Nothing More Dangerous is the first stand alone novel from Allen Eskens, one of my favorite authors out there right now! This novel is off of his usual path of crime fiction but it did not disappoint.
In a small Southern town where loyalty to family and to “your people” carries the weight of a sacred oath, defying those unspoken rules can be a deadly proposition.
After 15 years of growing up in the Ozark hills with his widowed mother, high-school freshman Boady Sanden is beyond ready to move on. He dreams of glass towers and cityscapes, driven by his desire to be anywhere other than Jessup, Missouri. The new kid at St. Ignatius High School, if he isn’t being pushed around, he is being completely ignored. Even his beloved woods, his playground as a child and his sanctuary as he grew older, seem to be closing in on him, suffocating him.
Then Thomas Elgin moves in across the road, and Boady’s life begins to twist and turn. Coming to know the Elgins – a black family settling into a community where notions of “us” and “them” carry the weight of history – forces Boady to rethink his understanding of the world he’s taken for granted. Secrets hidden in plain sight begin to unfold: the mother who wraps herself in the loss of her husband, the neighbor who carries the wounds of a mysterious past that he holds close, the quiet boss who is fighting his own hidden battle.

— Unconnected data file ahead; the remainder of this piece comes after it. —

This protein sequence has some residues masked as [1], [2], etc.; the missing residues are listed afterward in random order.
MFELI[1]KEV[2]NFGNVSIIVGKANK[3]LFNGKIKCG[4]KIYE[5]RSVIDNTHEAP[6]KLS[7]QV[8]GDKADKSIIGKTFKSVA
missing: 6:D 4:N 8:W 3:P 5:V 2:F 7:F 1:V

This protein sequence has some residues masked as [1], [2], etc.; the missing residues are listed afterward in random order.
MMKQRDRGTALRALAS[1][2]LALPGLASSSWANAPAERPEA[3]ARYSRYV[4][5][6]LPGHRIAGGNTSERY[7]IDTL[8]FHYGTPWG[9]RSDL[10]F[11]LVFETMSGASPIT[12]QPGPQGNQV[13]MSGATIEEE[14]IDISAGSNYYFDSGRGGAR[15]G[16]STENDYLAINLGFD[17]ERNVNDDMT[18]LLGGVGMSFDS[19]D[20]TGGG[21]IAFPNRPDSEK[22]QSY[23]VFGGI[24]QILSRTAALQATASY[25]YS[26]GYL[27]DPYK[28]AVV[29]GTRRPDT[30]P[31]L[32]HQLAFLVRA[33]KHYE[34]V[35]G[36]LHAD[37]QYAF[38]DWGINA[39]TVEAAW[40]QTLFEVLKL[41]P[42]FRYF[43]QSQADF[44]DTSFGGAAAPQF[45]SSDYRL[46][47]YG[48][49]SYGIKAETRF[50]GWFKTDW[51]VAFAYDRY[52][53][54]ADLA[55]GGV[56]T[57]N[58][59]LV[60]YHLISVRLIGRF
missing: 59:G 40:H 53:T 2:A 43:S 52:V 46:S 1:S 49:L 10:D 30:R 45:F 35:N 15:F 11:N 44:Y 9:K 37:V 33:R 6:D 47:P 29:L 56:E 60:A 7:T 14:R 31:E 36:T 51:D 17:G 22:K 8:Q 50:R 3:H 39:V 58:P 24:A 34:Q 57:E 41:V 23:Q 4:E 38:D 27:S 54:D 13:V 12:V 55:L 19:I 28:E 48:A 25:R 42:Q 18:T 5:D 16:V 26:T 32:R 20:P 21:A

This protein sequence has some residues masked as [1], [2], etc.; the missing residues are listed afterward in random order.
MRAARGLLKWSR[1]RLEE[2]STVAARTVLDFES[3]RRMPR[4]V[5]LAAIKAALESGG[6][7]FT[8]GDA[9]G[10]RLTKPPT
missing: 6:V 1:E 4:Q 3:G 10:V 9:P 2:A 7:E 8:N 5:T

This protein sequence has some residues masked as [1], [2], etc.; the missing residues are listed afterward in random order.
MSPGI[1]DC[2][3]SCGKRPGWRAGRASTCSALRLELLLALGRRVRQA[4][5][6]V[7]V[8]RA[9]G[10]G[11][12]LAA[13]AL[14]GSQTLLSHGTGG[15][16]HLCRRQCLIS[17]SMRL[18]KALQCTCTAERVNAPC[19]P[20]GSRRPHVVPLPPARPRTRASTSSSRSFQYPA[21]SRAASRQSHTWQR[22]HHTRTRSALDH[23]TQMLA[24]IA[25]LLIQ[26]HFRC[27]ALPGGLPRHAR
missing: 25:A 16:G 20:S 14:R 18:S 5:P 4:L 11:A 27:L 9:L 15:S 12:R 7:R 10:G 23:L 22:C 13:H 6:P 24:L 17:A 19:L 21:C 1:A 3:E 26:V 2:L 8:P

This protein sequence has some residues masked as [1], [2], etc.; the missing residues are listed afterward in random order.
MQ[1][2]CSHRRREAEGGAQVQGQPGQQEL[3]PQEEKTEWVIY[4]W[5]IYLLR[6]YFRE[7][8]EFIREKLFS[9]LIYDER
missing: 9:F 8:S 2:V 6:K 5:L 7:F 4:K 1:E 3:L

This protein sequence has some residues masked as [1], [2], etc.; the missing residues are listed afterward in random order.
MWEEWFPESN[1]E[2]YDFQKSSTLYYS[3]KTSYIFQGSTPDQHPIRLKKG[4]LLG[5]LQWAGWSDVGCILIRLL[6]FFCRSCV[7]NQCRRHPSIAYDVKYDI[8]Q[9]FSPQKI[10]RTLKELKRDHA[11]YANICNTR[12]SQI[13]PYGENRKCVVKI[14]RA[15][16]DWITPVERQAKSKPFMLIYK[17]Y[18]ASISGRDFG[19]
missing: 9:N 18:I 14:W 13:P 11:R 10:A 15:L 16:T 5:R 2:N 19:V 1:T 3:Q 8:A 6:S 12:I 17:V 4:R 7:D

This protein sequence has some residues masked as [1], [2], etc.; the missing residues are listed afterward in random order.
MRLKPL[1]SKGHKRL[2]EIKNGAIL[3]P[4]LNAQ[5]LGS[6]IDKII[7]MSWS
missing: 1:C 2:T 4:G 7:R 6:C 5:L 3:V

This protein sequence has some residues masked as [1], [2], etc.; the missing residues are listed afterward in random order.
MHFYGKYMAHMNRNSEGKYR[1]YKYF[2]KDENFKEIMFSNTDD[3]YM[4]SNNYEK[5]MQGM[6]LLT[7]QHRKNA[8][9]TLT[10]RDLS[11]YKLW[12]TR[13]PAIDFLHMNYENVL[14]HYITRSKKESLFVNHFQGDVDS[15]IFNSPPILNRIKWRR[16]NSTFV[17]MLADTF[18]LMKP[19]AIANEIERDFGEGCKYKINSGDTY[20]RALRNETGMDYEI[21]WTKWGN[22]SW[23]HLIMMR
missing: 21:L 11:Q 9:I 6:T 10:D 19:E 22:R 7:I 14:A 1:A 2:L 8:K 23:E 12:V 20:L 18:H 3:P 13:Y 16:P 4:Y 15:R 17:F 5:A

But the biggest secret of all is the disappearance of Lida Poe, the African-American woman who keeps the books at the local plastics factory. Word has it that Ms. Poe left town, along with a hundred thousand dollars of company money. Although Boady has never met the missing woman, he discovers that the threads of her life are woven into the deepest fabric of his world.
As the mystery of her fate plays out, Boady begins to see the stark lines of race and class that both bind and divide this small town – and he will be forced to choose sides.
This book is really something special. I have heard it being compared to the likes of To Kill A Mockingbird and I completely agree! The racial tension was palpable and also really eye opening. It’s a reminder that it’s not enough to just treat others with respect and kindness: you have to stand up when you see someone being wronged as well.
This wasn’t a fast, roaring mystery/thriller, but more of a slowly building tension that made the last third of the book fly by! And the pace really matched the setting and characters of 1970’s southern Missouri. It made it feel more realistic and heartfelt. The reader is able to really grow to love the characters and understand their choices. Part coming of age story, part mystery, part racial injustice story, Nothing More Dangerous is a book I highly recommend to just about anyone.